Transportation Engineering

Transportation Engineering

Nikiforos Stamatiadis

Raymond-Blythe Professor of Civil Engineering,
University of Kentucky, Lexington

2020–2021 Fulbright U.S. Scholar Program to Greece.  Host; University of Thessaly, Volos, Department of Civil Engineering

Transportation engineering is the aspect of civil engineering dealing with the planning, design, operation, and management of the transportation infrastructure. Transportation engineers provide facilities that allow the movement of persons and goods in a safe, rapid, convenient, economical, and environmentally sound way. The movement of people and goods for financial, social, or other reasons between centers of activities (cities, suburbs, ports, warehouses, etc) is accomplished with a variety of modes. Therefore, a transportation engineer should not only be capable of designing a transportation system that could accommodate a specific mode, but also understand and possibly predict the financial and social ramifications of the system. This aspect of transportation underscores the difficulty of transportation engineering as well as its links with other fields of engineering and science. In fact, transportation engineering is considered a multi-disciplinary area of study, and it draws on concepts from a variety of scientific areas: engineering, social sciences, economics, mathematics, and physics.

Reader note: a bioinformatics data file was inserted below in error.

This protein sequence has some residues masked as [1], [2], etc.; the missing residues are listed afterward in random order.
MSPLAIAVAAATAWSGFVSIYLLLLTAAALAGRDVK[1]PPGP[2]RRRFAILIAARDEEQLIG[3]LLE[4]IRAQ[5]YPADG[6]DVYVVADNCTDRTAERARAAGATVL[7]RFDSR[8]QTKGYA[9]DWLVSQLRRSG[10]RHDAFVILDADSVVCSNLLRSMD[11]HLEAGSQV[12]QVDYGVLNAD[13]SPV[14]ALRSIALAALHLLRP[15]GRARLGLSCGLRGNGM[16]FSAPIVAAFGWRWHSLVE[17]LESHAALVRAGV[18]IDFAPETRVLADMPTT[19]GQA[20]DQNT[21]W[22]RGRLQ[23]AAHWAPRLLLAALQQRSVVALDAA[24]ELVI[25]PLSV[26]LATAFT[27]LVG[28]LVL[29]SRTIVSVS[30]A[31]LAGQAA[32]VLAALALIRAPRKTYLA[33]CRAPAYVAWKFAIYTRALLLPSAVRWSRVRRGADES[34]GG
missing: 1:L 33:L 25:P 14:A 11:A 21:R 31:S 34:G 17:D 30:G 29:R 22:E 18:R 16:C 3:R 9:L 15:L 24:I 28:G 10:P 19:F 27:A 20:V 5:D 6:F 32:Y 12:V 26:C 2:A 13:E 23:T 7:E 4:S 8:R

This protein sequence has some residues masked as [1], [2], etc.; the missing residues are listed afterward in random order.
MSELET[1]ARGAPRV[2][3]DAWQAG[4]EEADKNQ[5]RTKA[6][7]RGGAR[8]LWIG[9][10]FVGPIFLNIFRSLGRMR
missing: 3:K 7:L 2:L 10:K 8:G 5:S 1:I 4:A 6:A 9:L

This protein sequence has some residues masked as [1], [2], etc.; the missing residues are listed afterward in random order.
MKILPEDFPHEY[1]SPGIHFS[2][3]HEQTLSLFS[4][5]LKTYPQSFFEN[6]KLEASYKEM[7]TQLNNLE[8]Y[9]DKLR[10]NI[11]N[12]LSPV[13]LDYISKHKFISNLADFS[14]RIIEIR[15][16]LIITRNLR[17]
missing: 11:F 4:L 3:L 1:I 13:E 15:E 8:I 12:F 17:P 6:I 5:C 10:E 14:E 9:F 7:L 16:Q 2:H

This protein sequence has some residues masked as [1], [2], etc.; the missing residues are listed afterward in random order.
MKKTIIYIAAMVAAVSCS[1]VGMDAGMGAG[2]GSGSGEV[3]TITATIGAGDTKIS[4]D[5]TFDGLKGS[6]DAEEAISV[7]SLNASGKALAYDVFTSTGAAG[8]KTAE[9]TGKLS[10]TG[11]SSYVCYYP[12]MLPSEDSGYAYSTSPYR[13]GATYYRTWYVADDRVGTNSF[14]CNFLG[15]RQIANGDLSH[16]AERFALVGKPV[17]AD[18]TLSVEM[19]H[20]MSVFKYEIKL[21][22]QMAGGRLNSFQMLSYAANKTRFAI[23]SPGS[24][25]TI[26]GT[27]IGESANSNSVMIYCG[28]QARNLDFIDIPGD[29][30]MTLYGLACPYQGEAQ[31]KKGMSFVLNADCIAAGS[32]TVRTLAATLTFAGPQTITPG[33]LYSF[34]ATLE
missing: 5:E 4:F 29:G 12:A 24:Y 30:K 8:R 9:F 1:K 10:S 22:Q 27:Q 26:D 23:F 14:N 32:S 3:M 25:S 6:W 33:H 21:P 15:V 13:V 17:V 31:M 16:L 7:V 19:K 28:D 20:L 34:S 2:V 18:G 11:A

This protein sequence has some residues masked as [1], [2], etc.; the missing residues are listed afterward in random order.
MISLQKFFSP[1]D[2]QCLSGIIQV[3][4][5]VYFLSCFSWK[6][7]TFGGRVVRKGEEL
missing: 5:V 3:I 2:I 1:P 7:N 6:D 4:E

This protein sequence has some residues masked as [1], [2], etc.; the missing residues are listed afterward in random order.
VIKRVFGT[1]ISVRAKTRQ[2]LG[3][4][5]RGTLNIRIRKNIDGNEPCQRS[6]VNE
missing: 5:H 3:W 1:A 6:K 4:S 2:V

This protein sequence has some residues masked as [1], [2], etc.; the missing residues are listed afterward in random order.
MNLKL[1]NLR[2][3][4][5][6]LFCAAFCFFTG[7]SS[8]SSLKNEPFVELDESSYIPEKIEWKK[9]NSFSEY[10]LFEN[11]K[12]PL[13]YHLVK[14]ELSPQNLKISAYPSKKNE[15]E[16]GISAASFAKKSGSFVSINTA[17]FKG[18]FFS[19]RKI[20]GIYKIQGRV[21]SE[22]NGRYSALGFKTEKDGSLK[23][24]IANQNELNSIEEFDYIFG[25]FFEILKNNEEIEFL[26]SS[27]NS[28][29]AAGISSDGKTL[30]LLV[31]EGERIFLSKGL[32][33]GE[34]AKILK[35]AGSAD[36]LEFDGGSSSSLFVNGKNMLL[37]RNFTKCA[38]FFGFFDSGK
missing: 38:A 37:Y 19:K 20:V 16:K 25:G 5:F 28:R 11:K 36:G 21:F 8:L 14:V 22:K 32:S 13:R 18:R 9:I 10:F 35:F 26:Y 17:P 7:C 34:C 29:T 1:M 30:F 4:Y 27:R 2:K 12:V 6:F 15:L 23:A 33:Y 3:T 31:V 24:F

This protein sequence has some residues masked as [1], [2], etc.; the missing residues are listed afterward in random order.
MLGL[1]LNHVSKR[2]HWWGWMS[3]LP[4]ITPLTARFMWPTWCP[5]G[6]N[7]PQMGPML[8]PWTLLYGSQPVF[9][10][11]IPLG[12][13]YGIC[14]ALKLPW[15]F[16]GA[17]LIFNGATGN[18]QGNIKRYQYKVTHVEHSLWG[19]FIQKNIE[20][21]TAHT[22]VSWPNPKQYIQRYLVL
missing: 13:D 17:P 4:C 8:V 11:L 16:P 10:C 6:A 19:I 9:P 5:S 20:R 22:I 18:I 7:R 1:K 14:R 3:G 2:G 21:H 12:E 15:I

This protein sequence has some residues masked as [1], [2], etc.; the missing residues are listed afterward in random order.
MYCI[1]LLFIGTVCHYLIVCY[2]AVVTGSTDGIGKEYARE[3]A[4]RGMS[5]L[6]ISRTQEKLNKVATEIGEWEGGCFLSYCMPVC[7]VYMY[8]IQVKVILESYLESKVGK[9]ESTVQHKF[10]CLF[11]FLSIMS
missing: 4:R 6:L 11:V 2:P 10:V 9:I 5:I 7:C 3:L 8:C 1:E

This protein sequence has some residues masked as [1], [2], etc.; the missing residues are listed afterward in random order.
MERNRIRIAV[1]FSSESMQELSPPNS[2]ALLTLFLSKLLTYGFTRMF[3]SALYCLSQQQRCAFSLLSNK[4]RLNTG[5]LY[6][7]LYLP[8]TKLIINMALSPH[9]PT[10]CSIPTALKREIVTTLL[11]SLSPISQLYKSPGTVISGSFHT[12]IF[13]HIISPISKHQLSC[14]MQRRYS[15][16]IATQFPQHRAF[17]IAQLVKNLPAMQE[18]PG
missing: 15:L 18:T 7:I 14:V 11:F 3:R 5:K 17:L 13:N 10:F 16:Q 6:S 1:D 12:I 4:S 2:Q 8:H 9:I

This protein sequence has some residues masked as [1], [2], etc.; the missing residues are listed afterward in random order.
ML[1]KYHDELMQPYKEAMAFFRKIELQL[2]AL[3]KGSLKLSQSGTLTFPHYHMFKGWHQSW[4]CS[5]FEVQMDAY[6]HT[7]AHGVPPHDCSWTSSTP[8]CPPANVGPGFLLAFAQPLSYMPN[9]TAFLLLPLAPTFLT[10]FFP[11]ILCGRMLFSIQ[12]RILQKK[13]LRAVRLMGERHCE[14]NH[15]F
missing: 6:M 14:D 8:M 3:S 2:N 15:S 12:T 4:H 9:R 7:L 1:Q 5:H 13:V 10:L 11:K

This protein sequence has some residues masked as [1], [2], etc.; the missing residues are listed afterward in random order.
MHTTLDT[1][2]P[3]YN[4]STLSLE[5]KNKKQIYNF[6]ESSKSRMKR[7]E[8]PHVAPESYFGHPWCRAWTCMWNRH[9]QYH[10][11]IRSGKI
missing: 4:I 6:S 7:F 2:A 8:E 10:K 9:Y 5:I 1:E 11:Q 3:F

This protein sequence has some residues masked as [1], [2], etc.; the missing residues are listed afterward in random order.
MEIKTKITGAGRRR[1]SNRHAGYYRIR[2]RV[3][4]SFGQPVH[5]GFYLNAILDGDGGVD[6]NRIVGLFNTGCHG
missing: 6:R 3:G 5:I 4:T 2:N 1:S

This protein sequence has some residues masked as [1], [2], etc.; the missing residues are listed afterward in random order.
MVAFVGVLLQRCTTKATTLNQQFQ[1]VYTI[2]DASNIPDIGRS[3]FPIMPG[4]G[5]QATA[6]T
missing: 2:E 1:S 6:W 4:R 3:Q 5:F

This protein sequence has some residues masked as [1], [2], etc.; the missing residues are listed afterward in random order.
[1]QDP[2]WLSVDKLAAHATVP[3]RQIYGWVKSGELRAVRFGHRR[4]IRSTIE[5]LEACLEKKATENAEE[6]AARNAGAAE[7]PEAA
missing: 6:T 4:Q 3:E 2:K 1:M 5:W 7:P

Transportation engineers are educated as civil engineers, and they typically specialize as such by concentrating their studies in courses focusing on highway design, traffic operations, highway safety, railroad design, airport operations and design, transportation planning, and other such courses, depending on the program offered. Postgraduate students typically specialize in one of these areas and become more familiar with one or more of these areas, gaining a deeper understanding of the topic.

Transportation engineering is a diverse career field, and typical employers include government agencies, consultant firms, airlines, railroads, trucking companies, etc. A sample of responsibilities include estimating the traffic impacts of new developments; designing highways and improvement projects; studying safety trends and identifying areas of safety improvements; developing solutions to transportation problems for efficient movement of vehicles, pedestrians, and bicyclists; and making policy recommendations.

 Photo Credit: Andy Li for Unsplash